As part of the Curriculum with Technology (CWT) Grade Six iPad program, students have been using iPads to create artifacts and self-assessments to illustrate Core Competencies.
Creating artifacts using technology allows students to represent their learning in multi-representational formats, which is a cornerstone of universal design for learning (UDL). As well, It is important for students to be creators of digital artifacts and not simply consumers of digital information.
Students have been busy creating iMovie films and trailers, Google Slide shows, e-Books, Pages presentations, picture collages, mind maps, coded stories, 3D designs, claymation, totem poles, science fair presentations, fraction quilts, reflections on myBlueprint, tables and graphs, and animations. There are so many creative ways students can use technology to demonstrate understanding including using technology to reflect on their learning growth.
Did you know that camels were used to pack supplies to the gold fields of the Interior during the Cariboo Gold Rush? Check out the “Did You Know?” page on KnowBC.com in the Digmore library for more information about the Cariboo Gold Rush and many other interesting facts related to British Columbia.
Students in Mr. Haddrell’s class at Charlie Lake Elementary School enjoyed participating in a lesson that connected our Canadian Aboriginal Code talkers history to computer language applications.
Students learned more about the role these Canadian Aboriginal code talker soldiers played in the war effort by creating coded messages in Cree. After hearing code talker stories, the students then deciphered a message written in Cree-like symbols to English.
Diane Barclay, Cultural Aboriginal Student Support Worker, and Laurie Petrucci, technology support teacher, teamed together to develop a lesson that would integrate First Nations culture and coding. Therefore, following their Cree deciphering activity, students connected code talking to creating words using binary code. To do this, they played binary code charades and made bead bracelets spelling out their first and last initial in binary.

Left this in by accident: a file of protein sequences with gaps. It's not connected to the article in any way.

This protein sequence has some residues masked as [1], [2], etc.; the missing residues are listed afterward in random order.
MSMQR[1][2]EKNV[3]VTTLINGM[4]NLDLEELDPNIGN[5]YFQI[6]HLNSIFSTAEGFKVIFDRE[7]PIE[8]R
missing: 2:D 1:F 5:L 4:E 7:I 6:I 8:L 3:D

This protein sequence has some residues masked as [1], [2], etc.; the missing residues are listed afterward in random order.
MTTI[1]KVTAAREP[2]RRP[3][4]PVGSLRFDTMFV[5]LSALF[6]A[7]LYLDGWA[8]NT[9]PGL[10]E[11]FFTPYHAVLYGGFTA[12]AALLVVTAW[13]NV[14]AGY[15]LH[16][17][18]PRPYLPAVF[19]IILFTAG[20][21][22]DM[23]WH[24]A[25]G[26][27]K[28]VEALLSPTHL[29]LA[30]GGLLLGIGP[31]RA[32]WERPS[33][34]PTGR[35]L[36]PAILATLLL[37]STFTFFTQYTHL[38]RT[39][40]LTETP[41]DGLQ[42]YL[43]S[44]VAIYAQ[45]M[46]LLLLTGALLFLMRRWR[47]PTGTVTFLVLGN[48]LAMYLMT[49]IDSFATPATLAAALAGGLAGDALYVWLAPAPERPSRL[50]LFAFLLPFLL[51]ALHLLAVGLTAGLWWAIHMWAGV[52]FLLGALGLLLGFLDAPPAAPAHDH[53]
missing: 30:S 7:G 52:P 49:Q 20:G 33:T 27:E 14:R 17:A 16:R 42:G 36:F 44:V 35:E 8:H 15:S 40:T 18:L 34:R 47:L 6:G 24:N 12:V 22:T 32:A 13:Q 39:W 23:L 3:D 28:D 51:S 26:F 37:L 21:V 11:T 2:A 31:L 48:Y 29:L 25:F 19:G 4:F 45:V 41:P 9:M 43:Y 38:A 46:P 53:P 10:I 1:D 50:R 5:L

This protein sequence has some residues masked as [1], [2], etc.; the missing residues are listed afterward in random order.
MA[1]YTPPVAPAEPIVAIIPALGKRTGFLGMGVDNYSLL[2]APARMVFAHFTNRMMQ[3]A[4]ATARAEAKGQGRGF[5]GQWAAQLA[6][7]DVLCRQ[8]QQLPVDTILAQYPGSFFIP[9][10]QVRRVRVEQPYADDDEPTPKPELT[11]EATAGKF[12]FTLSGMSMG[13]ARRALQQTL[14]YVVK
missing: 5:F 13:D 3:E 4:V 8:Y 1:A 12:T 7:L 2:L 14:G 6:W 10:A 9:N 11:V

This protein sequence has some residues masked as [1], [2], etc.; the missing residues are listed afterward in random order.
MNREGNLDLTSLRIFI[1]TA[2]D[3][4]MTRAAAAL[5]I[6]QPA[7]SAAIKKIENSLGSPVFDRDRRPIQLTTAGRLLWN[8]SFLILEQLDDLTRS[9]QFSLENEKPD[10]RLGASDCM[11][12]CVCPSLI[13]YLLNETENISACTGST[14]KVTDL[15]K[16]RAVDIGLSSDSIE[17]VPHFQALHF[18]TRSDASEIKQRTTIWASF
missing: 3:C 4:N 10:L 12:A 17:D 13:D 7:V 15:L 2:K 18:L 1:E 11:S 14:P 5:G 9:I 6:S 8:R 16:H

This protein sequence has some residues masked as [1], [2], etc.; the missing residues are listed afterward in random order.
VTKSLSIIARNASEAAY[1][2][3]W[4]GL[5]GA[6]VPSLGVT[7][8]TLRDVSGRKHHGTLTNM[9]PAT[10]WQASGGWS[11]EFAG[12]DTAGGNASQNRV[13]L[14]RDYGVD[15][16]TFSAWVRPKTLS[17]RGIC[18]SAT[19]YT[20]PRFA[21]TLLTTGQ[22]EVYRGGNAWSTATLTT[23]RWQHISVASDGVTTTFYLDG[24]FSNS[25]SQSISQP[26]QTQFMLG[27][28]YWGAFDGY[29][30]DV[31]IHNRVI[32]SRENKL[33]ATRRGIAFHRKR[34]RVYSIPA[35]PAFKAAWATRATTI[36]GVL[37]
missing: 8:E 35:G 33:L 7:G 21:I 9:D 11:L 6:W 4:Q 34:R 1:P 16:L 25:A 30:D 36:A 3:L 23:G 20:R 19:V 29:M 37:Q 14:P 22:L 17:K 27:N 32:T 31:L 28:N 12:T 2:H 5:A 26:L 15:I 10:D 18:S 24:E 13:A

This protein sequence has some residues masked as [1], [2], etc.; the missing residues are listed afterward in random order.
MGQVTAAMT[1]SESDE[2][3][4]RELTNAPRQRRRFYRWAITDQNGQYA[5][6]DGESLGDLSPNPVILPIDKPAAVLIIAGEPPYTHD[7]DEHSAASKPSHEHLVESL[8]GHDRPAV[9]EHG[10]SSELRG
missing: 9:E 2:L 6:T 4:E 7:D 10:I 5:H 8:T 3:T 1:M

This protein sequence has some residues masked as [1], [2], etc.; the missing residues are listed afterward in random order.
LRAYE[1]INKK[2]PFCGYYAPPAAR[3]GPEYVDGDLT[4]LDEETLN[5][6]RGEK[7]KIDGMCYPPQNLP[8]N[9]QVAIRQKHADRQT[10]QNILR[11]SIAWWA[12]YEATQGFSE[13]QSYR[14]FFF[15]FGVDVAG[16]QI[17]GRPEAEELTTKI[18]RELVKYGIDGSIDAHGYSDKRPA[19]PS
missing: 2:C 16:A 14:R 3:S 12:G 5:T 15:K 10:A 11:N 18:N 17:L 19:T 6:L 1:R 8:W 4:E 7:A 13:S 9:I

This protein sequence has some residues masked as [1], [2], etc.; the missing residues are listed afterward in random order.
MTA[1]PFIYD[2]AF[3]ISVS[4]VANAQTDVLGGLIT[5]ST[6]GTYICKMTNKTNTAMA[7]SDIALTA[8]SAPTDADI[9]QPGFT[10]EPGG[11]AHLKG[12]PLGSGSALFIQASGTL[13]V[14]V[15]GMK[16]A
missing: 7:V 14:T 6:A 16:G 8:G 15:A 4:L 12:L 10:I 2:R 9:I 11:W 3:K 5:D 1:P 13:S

If teachers are interested in having Diane Barclay and Laurie Petrucci visit their classroom to give this lesson, please contact Diane (firstname.lastname@example.org) or Laurie (email@example.com).
Students around the district have been highlighting their artistic skills when learning to code a story in the iPad coding app, Scratch Jr. They are also gaining competency in computational thinking skills and discovering more about the importance of procedural language.
The Scratch Jr. app has ready-made background templates and characters that the students can choose from to include in their story. Once students choose their characters and setting, they use coding blocks to build their interactive story. Characters can move forward and backwards, turn, jump, grow in size, shrink, disappear, and reappear. Students can also include voice recordings and dialogue using specific coding blocks.
In addition, Scratch Junior includes a paint editor to enable students to edit their characters to better personalize their stories. For example, a blue fish can be turned into a yellow fish. Students can also use the camera tool to personalize a character, such as including their own face on a character.
Where the creativity really comes into play is when students use the drawing tool to create their own settings and characters. These drawn characters can also be coded to perform actions similar to the characters that are provided by Scratch Junior.
Here are some examples of students using the editing tools and coding blocks to stretch their stories into highly artistic representations of integrating the arts into coding.
One student used the editing tools to enhance the farm template and dragon character. She then used the coding blocks to create action in her story.
The photos here show how the same student used the editing tools to create her own background to use in her story. She also personalized her characters as well.
The student below created a story involving two dogs and a cat. As a French Immersion student, his story also included dialogue and text in French. He coded the story so that when you touch the screen the story begins. The artistic element of the story is that the student coded the one character to shrink in size creating a scene that included perspective.